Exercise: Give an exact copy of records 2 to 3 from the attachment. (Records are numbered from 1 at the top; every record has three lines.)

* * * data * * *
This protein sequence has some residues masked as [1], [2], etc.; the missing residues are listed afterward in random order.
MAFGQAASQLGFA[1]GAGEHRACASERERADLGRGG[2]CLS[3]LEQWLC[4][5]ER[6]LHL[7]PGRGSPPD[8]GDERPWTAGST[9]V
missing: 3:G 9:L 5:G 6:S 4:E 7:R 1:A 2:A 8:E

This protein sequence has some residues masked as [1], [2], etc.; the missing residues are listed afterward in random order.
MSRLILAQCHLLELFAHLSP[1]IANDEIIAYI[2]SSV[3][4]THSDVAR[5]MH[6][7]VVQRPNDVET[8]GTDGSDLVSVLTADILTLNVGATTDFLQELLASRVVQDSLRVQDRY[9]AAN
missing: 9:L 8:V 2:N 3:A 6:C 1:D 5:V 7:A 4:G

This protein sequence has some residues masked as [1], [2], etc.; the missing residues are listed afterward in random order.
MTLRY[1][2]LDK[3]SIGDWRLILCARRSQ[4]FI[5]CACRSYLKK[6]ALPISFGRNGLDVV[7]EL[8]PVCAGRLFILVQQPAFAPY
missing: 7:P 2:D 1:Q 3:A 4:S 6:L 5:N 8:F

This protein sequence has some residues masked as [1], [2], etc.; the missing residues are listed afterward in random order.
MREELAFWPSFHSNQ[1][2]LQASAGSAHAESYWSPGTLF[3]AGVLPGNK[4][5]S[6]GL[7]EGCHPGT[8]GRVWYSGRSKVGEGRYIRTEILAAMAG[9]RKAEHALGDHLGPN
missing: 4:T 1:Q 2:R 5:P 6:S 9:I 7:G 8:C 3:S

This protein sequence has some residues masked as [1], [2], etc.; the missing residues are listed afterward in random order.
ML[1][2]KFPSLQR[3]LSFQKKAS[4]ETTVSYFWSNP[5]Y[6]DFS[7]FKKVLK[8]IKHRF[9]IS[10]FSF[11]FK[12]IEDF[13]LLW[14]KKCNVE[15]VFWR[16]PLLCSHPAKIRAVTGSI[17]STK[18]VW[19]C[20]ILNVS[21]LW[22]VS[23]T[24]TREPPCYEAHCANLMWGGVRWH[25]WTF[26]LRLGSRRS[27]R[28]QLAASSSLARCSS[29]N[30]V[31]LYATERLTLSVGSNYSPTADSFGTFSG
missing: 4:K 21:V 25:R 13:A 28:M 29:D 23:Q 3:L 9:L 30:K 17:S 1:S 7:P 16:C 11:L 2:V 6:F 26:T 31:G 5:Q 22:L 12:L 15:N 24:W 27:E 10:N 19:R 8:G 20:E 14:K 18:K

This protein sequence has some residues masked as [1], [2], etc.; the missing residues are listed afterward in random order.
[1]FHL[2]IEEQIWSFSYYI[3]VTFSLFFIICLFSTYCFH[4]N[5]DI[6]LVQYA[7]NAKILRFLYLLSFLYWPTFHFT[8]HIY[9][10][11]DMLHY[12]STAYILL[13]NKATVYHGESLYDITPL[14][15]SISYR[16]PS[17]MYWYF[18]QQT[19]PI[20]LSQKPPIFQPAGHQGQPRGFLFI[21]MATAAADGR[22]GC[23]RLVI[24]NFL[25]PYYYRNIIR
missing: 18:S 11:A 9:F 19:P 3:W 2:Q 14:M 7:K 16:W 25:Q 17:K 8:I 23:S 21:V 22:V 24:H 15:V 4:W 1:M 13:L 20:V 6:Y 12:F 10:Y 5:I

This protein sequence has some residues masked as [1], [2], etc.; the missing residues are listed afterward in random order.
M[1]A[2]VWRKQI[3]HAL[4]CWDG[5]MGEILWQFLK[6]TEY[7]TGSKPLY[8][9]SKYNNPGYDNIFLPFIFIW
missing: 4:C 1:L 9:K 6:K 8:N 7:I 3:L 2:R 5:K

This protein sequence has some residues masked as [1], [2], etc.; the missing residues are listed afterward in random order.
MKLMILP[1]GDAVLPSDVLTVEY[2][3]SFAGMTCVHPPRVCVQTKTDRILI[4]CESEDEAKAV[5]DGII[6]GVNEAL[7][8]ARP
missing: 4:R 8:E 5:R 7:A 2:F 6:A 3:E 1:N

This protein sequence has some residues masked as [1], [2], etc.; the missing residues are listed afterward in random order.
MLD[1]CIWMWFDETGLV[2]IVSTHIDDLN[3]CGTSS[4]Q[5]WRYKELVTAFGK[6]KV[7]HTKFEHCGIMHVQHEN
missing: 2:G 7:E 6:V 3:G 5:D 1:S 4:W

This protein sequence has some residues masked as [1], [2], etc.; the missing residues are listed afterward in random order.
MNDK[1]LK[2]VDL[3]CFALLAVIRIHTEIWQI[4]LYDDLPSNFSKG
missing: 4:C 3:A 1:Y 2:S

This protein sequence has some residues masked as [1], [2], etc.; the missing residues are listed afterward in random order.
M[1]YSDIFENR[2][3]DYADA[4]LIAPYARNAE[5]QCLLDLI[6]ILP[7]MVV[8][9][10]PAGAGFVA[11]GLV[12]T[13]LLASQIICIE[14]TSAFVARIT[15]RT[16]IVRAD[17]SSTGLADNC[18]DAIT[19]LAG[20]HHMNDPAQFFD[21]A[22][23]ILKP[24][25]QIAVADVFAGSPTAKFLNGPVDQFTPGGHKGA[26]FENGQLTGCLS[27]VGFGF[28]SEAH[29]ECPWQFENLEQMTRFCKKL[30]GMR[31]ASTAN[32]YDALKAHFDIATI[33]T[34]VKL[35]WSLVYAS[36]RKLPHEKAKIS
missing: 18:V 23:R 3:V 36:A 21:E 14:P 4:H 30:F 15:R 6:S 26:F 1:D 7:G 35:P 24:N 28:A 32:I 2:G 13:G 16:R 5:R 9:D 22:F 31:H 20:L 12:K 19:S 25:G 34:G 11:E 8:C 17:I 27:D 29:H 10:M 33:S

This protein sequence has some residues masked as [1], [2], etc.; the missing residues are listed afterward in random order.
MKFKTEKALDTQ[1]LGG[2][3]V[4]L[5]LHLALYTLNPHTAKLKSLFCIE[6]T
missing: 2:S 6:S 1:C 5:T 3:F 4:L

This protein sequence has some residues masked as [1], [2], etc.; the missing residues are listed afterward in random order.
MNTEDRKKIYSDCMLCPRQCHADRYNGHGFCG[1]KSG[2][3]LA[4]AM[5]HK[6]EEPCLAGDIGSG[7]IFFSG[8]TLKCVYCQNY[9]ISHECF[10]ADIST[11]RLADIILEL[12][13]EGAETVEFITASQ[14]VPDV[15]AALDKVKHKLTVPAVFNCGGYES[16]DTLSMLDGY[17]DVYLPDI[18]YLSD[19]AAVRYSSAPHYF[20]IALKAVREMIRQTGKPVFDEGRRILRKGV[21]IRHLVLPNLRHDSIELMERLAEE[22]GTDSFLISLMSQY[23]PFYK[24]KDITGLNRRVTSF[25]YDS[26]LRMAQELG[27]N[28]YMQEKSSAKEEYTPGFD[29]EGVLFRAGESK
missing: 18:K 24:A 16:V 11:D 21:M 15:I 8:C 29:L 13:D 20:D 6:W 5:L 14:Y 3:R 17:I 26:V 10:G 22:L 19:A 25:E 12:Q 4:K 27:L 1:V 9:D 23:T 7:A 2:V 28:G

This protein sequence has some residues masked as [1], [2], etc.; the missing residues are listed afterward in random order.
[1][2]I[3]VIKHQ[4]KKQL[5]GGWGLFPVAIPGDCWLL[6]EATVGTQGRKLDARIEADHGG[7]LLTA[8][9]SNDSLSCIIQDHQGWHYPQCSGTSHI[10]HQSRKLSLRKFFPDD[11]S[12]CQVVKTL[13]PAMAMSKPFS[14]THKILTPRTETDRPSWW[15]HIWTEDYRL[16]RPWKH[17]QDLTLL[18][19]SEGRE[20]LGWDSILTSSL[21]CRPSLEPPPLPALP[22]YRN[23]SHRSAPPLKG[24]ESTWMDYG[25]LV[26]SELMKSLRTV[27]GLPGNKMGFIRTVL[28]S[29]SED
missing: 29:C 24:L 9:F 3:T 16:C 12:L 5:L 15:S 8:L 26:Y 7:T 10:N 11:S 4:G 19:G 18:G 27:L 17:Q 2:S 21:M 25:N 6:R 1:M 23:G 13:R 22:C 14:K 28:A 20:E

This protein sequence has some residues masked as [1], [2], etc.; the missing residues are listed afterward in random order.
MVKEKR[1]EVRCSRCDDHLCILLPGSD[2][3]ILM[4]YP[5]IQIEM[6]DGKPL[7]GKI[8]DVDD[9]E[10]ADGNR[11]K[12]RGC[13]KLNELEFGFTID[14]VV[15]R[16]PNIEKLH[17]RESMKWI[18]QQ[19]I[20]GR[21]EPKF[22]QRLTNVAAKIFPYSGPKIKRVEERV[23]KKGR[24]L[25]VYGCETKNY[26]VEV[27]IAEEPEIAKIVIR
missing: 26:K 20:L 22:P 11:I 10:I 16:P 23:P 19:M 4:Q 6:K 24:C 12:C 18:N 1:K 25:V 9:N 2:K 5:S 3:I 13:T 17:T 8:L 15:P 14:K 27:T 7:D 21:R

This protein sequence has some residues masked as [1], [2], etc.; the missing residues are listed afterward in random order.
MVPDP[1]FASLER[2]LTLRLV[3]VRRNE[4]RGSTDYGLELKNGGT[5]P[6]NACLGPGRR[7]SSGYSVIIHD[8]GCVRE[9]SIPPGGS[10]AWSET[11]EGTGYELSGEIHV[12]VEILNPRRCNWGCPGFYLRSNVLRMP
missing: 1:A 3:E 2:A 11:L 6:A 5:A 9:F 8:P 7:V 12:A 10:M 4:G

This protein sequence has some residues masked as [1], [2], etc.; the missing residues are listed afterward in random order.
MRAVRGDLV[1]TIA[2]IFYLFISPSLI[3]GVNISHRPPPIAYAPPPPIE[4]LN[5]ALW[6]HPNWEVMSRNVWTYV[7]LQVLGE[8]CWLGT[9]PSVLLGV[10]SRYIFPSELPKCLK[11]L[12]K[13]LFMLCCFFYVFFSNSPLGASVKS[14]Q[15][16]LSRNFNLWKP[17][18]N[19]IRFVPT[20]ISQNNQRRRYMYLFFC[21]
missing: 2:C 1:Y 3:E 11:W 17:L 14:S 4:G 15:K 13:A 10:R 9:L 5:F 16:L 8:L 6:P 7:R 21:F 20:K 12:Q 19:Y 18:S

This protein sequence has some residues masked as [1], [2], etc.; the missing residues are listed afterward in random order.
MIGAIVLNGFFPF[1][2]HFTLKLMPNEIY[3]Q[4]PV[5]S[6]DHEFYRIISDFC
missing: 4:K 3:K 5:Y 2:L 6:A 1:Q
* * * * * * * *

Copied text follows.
This protein sequence has some residues masked as [1], [2], etc.; the missing residues are listed afterward in random order.
MSRLILAQCHLLELFAHLSP[1]IANDEIIAYI[2]SSV[3][4]THSDVAR[5]MH[6][7]VVQRPNDVET[8]GTDGSDLVSVLTADILTLNVGATTDFLQELLASRVVQDSLRVQDRY[9]AAN
missing: 9:L 8:V 2:N 3:A 6:C 1:D 5:V 7:A 4:G

This protein sequence has some residues masked as [1], [2], etc.; the missing residues are listed afterward in random order.
MTLRY[1][2]LDK[3]SIGDWRLILCARRSQ[4]FI[5]CACRSYLKK[6]ALPISFGRNGLDVV[7]EL[8]PVCAGRLFILVQQPAFAPY
missing: 7:P 2:D 1:Q 3:A 4:S 6:L 5:N 8:F